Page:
2006 Lifetime Achievement: The Hampton Sisters

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The Hampton Sisters

We are not what you call musicians, we are musical entertainers, and there is a difference. — Aletra Hampton

The tune It Don't Mean a Thing If It Ain't Got That Swing is a credo for The Hampton Sisters, Aletra, piano and Virtue, bass.

Laura and Clarke Deacon Hampton raised 12 children, taught them how to play musical instruments and set out with them as a family band. Named Deacon Hampton & The Cottonpickers, they traveled a rough vaudeville circuit in the 20s before settling in Indianapolis in the 1930s.

We had no formal music training. Pop taught us everything by his own method. We didn't have to read music, Aletra Hampton recalls. Life on the road in those days of racism and segregation was hard on the family as they traveled in a converted panel delivery truck, barnstorming in the Midwest and South. Clarke Deacon Hampton instilled in his family a strong work ethic and adherence to a strict discipline, which both sisters fearlessly maintain today.

Aletra Hampton, whom some musicians have nicknamed The Warrior, is known among musicians for her no-nonsense approach and sharp business demeanor about music and performance. She's never expressed any regrets that she had no childhood growing up being the oldest; her fathers values are what she adheres to today.

World War II caused the breakup of the Hampton family band because four of the brothers were in the service. The girls banded together to perform at local USO sites, entertaining the troops. We broke into three or four groups when we left Pops band, Virtue says. The Andrew Sisters and The King Sisters were our inspiration to form our own group.

Duke, the oldest brother, resurrected the family band after the war and they toured throughout the Midwest and East gathering a name for quality entertainment. Times were better as they played the hot spots of New York — the Apollo Theater and the Savoy Ballroom. The most memorable and best musical experience we had was when we played Carnegie Hall in the late 40s when Duke led the band, Aletra remembers.

Returning to Indy, the Hampton band got steady work performing as the house band at the Sunset Terrace on Indiana Avenue before becoming the house band at Cincinnatis Cotton Club. It was there they recorded Lonesome Women Blues by Aletra, and she sang Baby Please Be Good To Me and The Push, written by Lucky Hampton.

When modern jazz or bebop became the new trend, several of the brothers went off to study music and the new jazz. In the 50s, the Hampton home on West Vermont Street became a hotbed of learning and rehearsals for young and upcoming musicians. Names like Jimmy Spaulding, Willis Kirk, Benny Barth, Sonny Johnson and David Baker were just a few of the fledgling jazz players that crowded in the family home for rehearsals, development and a career in jazz.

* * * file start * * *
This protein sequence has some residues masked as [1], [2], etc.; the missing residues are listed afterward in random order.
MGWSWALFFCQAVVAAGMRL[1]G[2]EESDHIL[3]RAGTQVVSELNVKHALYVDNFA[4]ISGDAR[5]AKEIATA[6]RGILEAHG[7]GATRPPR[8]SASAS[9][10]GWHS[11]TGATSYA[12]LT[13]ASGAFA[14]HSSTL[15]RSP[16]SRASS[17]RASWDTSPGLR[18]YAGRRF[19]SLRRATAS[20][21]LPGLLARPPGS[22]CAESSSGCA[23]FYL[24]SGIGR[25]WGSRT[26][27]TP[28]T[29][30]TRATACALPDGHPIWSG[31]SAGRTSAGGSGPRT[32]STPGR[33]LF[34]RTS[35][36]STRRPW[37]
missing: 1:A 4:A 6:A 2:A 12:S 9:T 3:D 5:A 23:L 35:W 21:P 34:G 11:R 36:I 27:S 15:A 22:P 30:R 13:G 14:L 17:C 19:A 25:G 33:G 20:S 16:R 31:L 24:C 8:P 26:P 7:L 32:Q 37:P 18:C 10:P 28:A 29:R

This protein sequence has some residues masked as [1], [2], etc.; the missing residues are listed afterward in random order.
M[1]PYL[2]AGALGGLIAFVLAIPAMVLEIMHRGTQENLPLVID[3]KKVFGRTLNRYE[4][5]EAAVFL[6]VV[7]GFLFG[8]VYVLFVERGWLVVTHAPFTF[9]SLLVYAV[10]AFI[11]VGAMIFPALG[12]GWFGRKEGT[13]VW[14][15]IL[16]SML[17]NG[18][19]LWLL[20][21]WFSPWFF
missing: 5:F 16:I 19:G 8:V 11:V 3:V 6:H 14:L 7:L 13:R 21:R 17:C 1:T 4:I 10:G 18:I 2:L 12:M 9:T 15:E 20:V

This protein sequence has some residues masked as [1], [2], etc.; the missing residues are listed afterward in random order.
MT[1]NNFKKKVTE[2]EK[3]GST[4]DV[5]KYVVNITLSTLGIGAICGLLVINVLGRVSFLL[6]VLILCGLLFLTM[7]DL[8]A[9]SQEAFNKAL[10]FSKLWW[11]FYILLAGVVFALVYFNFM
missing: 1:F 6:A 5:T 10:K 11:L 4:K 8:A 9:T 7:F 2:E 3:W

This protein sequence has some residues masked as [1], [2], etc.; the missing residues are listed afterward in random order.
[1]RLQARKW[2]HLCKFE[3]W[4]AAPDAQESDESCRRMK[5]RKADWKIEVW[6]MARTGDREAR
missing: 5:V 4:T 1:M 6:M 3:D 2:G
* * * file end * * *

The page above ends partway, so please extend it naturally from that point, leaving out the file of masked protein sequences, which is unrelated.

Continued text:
The girls Aletra, Virtue, Dawn (on vocals) and Carmalita (saxophone) regrouped and became locally renowned. They played all over the city for two decades as the Hampton Sisters with a long engagement of 15 years at Steins on North Meridian Street. Everyone liked what we were playing, which was rhythm and blues and swing. We were the only ones playing that style in town and the public learned to dance to our music, Aletra recalled.

When Carmalita died in 1987 it changed the group sound.

When Carmelita passed and Dawn moved to New York, we got away from the earlier influences and we developed our own particular style, Virtue says. Alonzo Pookie Johnson was brought in on sax. Now Russell Whistling Postman Webster holds that chair and Larry Clark is the groups drummer.

In spite of all of the adjustments, Aletra proudly proclaims, Pop used to say you play for the public. We are not what you call musicians, we are musical entertainers, and there is a difference.

Aletra, 90, and Virtue, 84, continue to play gigs at schools, festivals and concerts and have gathered up numerous honors along the way. They were honored by the State of Indiana with the Governors Arts Award in 1991 for their contribution to Indiana's musical heritage. In 2004, both sisters received honorary doctorates in music from the University of Indianapolis.

The Hampton Sisters are in big demand for performances and they show no inclination of slowing down.

One of their big passions is teaching children and passing on their love and knowledge of music. You don't talk to kids and talk down to them, Aletra says. Find out what they want to know and be sincere when you talk to them. If it is something they don't like to hear, you tell them anyway because you have been there.

Both Hampton Sisters still proudly proclaim, We always give our best to give the public what they want.

— Chuck Workman

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